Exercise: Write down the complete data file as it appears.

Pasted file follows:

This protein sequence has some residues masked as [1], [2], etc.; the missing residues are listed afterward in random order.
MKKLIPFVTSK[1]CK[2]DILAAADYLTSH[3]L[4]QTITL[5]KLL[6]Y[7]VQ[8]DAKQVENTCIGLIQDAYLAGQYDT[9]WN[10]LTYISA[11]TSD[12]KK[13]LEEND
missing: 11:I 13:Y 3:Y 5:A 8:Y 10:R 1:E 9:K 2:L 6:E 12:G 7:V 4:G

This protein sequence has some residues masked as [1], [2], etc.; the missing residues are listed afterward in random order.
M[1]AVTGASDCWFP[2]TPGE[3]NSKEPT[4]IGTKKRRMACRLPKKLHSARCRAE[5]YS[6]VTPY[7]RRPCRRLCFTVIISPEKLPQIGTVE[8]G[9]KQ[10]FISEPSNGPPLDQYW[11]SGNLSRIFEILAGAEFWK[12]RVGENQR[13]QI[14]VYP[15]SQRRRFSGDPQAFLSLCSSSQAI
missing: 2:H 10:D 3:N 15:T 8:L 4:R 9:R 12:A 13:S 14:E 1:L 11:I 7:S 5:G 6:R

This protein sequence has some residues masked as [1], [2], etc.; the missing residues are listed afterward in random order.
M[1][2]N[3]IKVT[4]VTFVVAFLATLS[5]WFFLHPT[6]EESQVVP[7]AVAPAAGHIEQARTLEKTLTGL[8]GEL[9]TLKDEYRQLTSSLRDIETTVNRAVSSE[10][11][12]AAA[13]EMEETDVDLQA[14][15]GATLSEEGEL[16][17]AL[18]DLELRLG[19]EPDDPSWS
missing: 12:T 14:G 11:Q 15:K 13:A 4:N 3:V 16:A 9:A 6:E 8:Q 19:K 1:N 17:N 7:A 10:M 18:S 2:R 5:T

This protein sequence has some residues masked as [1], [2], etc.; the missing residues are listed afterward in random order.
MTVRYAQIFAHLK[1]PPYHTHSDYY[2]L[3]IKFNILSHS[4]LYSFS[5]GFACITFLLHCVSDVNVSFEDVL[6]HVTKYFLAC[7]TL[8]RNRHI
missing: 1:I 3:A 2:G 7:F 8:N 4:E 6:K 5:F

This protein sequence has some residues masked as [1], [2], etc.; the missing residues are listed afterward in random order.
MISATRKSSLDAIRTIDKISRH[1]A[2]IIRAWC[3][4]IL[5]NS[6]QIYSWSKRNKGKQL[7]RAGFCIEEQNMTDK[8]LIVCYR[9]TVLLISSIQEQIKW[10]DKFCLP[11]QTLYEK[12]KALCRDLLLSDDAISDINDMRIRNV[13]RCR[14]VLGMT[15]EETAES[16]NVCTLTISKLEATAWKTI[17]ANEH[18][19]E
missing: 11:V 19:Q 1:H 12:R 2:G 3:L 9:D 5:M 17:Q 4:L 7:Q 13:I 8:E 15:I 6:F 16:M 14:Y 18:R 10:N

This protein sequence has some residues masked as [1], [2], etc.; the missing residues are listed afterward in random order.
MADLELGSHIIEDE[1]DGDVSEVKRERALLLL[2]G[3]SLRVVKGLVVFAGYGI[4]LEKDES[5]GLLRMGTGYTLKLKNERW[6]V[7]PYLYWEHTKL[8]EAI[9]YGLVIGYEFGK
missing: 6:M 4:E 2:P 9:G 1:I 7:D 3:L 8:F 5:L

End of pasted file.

This protein sequence has some residues masked as [1], [2], etc.; the missing residues are listed afterward in random order.
MKKLIPFVTSK[1]CK[2]DILAAADYLTSH[3]L[4]QTITL[5]KLL[6]Y[7]VQ[8]DAKQVENTCIGLIQDAYLAGQYDT[9]WN[10]LTYISA[11]TSD[12]KK[13]LEEND
missing: 11:I 13:Y 3:Y 5:A 8:Y 10:R 1:E 9:K 2:L 6:E 12:G 7:V 4:G

This protein sequence has some residues masked as [1], [2], etc.; the missing residues are listed afterward in random order.
M[1]AVTGASDCWFP[2]TPGE[3]NSKEPT[4]IGTKKRRMACRLPKKLHSARCRAE[5]YS[6]VTPY[7]RRPCRRLCFTVIISPEKLPQIGTVE[8]G[9]KQ[10]FISEPSNGPPLDQYW[11]SGNLSRIFEILAGAEFWK[12]RVGENQR[13]QI[14]VYP[15]SQRRRFSGDPQAFLSLCSSSQAI
missing: 2:H 10:D 3:N 15:T 8:L 4:R 9:R 12:A 13:S 14:E 1:L 11:I 7:S 5:G 6:R

This protein sequence has some residues masked as [1], [2], etc.; the missing residues are listed afterward in random order.
M[1][2]N[3]IKVT[4]VTFVVAFLATLS[5]WFFLHPT[6]EESQVVP[7]AVAPAAGHIEQARTLEKTLTGL[8]GEL[9]TLKDEYRQLTSSLRDIETTVNRAVSSE[10][11][12]AAA[13]EMEETDVDLQA[14][15]GATLSEEGEL[16][17]AL[18]DLELRLG[19]EPDDPSWS
missing: 12:T 14:G 11:Q 15:K 13:A 4:N 3:V 16:A 9:A 6:E 8:Q 19:K 1:N 17:N 7:A 10:M 18:S 2:R 5:T

This protein sequence has some residues masked as [1], [2], etc.; the missing residues are listed afterward in random order.
MTVRYAQIFAHLK[1]PPYHTHSDYY[2]L[3]IKFNILSHS[4]LYSFS[5]GFACITFLLHCVSDVNVSFEDVL[6]HVTKYFLAC[7]TL[8]RNRHI
missing: 1:I 3:A 2:G 7:F 8:N 4:E 6:K 5:F

This protein sequence has some residues masked as [1], [2], etc.; the missing residues are listed afterward in random order.
MISATRKSSLDAIRTIDKISRH[1]A[2]IIRAWC[3][4]IL[5]NS[6]QIYSWSKRNKGKQL[7]RAGFCIEEQNMTDK[8]LIVCYR[9]TVLLISSIQEQIKW[10]DKFCLP[11]QTLYEK[12]KALCRDLLLSDDAISDINDMRIRNV[13]RCR[14]VLGMT[15]EETAES[16]NVCTLTISKLEATAWKTI[17]ANEH[18][19]E
missing: 11:V 19:Q 1:H 12:R 2:G 3:L 9:D 5:M 17:Q 4:L 7:Q 13:I 8:E 15:I 6:F 16:M 14:Y 18:R 10:N

This protein sequence has some residues masked as [1], [2], etc.; the missing residues are listed afterward in random order.
MADLELGSHIIEDE[1]DGDVSEVKRERALLLL[2]G[3]SLRVVKGLVVFAGYGI[4]LEKDES[5]GLLRMGTGYTLKLKNERW[6]V[7]PYLYWEHTKL[8]EAI[9]YGLVIGYEFGK
missing: 6:M 4:E 2:P 9:G 1:I 7:D 3:L 8:F 5:L